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Martin Matthiesen vs Tim Jaksland
Danish Championship (2007), Aalborg DEN, rd 2, Apr-01
Sicilian Defense: Old Sicilian. Open (B32)  ·  1-0


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Kibitzer's Corner
Premium Chessgames Member
  YouRang: Nice game by white, playing both sides of the board to produce the win.

Black faced this position on his 19th move:

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White had just played 19.Bd5! (moving it from c4) to put enormous pressure on the queenside black pawns. Black's curious response was <19...h6?>, evidently fearful of Bg5. His bigger fear should be the advancing pawn attack on the queenside, which is supported by both bishops, a rook and the queen. A better choice for black might have been 19...Bf8, which would support the backward d-pawn and free the Rd8 to help with the queenside defense.

Here, it seems that white took advantage of black's kingside worries with <20.Qd2!>. This creates a B+Q battery that hits the h6 pawn, and it provoked black to play <20...Kh7>.

However, the deeper purpose of Qd2 is to clear the first rank in preparation for the creation of a murderous rook battery on the open c-file, which white initiates with <21.Rc3!>.

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Perhaps hoping to neutralize the queenside threats, black exchanged bishops with <21...Bxd5 22.Qxd5>, although this simply replaced the strong Bd5 with an even stronger Qd5.

I'm not sure black has any good reply at this point. He went with <22...Qe7>, evidently preparing for ...Rd7 to support his pawns with a R+Q battery. White proceded to double his rooks with <23.Rfc1!> and black proceeded with his planned <23...Rd7>.

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But white's queenside attack is too strong. The march begins with <24.a5!>. Black attacks the opposing queen with <24...Qe6>, again hoping to neutralize the attack by exchanging material. But white continued with <25.Rc7> (one of several moves that win) <25...Qxd5 26.exd5>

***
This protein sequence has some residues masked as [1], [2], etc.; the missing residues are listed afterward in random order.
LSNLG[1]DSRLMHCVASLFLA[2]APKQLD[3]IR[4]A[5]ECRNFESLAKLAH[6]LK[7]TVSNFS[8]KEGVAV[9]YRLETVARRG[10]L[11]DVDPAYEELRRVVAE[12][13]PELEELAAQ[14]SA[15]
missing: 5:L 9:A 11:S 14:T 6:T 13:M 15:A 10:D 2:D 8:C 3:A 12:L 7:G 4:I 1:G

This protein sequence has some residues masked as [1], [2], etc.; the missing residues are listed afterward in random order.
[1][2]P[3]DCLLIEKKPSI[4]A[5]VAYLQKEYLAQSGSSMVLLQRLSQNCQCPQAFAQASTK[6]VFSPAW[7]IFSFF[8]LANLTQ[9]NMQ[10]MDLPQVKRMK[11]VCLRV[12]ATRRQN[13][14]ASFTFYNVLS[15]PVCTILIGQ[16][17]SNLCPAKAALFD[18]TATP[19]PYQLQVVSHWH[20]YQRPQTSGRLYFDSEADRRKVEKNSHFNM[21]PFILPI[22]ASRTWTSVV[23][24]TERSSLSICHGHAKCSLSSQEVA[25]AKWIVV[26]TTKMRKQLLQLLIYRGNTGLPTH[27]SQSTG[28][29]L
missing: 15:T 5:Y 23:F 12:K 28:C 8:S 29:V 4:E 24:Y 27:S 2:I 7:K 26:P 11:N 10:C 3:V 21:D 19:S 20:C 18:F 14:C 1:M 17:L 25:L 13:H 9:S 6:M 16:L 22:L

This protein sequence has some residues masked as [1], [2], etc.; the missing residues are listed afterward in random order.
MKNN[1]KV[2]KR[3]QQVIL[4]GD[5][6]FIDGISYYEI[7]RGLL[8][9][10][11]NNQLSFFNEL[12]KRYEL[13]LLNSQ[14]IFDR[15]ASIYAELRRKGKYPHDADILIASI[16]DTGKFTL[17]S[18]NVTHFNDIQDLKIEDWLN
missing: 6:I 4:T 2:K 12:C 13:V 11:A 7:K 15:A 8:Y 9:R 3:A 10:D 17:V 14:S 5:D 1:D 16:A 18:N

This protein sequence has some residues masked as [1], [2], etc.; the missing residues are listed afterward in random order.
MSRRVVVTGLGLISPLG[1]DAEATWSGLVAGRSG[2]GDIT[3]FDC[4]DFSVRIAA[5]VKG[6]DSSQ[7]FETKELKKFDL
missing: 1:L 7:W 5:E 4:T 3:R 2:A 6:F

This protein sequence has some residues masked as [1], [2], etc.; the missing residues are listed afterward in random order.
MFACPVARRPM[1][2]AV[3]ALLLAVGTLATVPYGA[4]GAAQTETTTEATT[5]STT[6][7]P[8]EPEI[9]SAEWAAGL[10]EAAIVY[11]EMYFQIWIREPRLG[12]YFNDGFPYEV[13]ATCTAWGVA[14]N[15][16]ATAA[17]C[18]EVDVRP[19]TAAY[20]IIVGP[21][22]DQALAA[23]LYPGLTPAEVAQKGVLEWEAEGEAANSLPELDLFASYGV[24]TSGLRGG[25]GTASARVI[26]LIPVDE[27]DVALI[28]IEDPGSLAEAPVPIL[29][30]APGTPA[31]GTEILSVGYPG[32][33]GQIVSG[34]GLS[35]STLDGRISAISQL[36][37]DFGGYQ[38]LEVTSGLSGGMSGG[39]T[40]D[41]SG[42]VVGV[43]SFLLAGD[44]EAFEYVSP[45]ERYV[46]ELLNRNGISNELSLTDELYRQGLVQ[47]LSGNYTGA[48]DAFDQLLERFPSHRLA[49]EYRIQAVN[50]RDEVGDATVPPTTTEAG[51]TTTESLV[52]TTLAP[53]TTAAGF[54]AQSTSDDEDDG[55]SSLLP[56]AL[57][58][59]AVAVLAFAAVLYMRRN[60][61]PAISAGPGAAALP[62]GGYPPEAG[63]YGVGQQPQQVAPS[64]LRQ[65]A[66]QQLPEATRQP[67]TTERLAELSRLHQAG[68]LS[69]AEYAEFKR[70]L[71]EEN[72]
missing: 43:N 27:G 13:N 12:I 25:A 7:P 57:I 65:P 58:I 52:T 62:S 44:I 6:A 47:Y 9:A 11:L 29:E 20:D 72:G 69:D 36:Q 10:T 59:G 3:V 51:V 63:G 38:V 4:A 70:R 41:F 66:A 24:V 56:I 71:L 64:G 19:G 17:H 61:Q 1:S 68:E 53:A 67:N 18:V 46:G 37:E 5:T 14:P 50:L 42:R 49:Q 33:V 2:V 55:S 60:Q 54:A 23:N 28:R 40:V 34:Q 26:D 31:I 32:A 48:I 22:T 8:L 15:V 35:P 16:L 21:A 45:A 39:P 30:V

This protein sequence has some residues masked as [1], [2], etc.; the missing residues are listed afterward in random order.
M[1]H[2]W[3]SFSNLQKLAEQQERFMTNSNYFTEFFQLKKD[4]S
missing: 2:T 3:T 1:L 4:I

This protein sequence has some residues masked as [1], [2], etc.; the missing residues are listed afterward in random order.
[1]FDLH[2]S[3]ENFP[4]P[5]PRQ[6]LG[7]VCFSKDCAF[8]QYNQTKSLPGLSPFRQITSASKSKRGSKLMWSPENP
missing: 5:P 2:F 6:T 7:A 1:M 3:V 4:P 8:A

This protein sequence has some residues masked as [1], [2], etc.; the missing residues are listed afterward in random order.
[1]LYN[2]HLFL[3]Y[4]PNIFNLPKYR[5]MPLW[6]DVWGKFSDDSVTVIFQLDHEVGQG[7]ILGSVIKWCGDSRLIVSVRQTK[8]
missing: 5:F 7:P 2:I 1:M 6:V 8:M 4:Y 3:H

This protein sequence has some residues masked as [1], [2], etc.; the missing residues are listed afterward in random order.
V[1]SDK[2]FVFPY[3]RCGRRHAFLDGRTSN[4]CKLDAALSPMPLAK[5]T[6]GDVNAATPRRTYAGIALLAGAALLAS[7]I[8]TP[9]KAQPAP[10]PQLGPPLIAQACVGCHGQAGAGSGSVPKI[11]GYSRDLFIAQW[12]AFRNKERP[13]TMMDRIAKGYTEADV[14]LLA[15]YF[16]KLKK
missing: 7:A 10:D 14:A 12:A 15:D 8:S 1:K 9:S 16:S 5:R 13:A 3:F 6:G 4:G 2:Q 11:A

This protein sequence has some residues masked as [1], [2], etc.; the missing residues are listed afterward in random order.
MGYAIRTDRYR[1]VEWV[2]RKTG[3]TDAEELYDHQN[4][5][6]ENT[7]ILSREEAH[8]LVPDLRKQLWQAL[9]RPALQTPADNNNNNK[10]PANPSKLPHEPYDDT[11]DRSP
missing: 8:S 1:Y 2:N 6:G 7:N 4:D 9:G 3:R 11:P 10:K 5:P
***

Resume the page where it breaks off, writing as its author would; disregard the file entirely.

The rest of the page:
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The best black can do here is 26...Rxc7, but it's obvious that 27.Rxc7 will follow and fork black's b-pawn and f-pawn. Also, after taking the b-pawn, the doubly-attacked a-pawn must fall, and the queenside pawn avalanche will prevail.

So, black instead played <26...Rad8?>. The black rooks guard each other, but the a-pawn is free to grab with <27.Bxa7>, and there's nothing to stop the pawns. Black tries <27...e4> giving his bishop more mobility, but after <28.Bb6>, black realizes that it's futile and resigns.

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A sample continuation might be: 28...Bb2 29.Rxd7 Rxd7 30.Rc7 Rd8 31.Rxf7+ Kg8 32.Rxb7 Rc8 (hoping for a miracle) 33.Rc7 Ra8 34.a6, and black cannot stop the a-pawn's promotion short of sacrificing his rook.

Aug-18-13  AlonzoMosely: I remember Tim had a bad cold. I don't know him very well, but this was surely below his normal level.
Premium Chessgames Member
  fredthebear: What's worse than a player noisily coughing and sneezing on the other players during a tournament? It's best to withdraw for all concerned.
Premium Chessgames Member
  perfidious: <fredthebear: What's worse than a player noisily coughing and sneezing on the other players during a tournament?.>

Perhaps constantly referring to oneself in the third person, perhaps also coming it over on matters of morality.

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